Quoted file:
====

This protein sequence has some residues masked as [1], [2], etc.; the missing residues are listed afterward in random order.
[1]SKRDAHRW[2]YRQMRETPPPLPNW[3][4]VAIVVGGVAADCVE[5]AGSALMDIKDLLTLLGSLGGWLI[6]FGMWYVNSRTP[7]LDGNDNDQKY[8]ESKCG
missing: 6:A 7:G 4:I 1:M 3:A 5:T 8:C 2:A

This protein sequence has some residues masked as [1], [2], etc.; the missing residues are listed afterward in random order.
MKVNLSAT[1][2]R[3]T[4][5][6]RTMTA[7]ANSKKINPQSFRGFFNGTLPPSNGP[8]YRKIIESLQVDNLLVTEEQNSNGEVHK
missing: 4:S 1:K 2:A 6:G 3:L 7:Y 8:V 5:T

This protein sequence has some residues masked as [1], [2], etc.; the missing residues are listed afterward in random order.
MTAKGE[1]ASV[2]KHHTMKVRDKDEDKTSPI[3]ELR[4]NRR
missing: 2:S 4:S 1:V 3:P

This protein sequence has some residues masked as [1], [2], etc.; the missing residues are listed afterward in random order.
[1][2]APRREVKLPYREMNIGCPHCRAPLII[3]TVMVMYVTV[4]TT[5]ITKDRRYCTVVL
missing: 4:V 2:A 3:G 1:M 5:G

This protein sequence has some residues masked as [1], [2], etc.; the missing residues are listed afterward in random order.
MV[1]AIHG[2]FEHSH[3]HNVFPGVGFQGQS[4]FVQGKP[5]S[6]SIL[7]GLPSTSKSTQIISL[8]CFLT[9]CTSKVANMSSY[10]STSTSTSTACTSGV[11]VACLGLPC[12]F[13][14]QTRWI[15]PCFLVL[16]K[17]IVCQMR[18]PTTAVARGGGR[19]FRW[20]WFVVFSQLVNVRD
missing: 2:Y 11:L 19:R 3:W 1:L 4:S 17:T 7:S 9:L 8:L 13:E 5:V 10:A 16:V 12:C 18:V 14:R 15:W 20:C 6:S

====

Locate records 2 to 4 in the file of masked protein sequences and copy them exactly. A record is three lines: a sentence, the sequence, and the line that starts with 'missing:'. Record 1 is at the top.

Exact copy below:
This protein sequence has some residues masked as [1], [2], etc.; the missing residues are listed afterward in random order.
MKVNLSAT[1][2]R[3]T[4][5][6]RTMTA[7]ANSKKINPQSFRGFFNGTLPPSNGP[8]YRKIIESLQVDNLLVTEEQNSNGEVHK
missing: 4:S 1:K 2:A 6:G 3:L 7:Y 8:V 5:T

This protein sequence has some residues masked as [1], [2], etc.; the missing residues are listed afterward in random order.
MTAKGE[1]ASV[2]KHHTMKVRDKDEDKTSPI[3]ELR[4]NRR
missing: 2:S 4:S 1:V 3:P

This protein sequence has some residues masked as [1], [2], etc.; the missing residues are listed afterward in random order.
[1][2]APRREVKLPYREMNIGCPHCRAPLII[3]TVMVMYVTV[4]TT[5]ITKDRRYCTVVL
missing: 4:V 2:A 3:G 1:M 5:G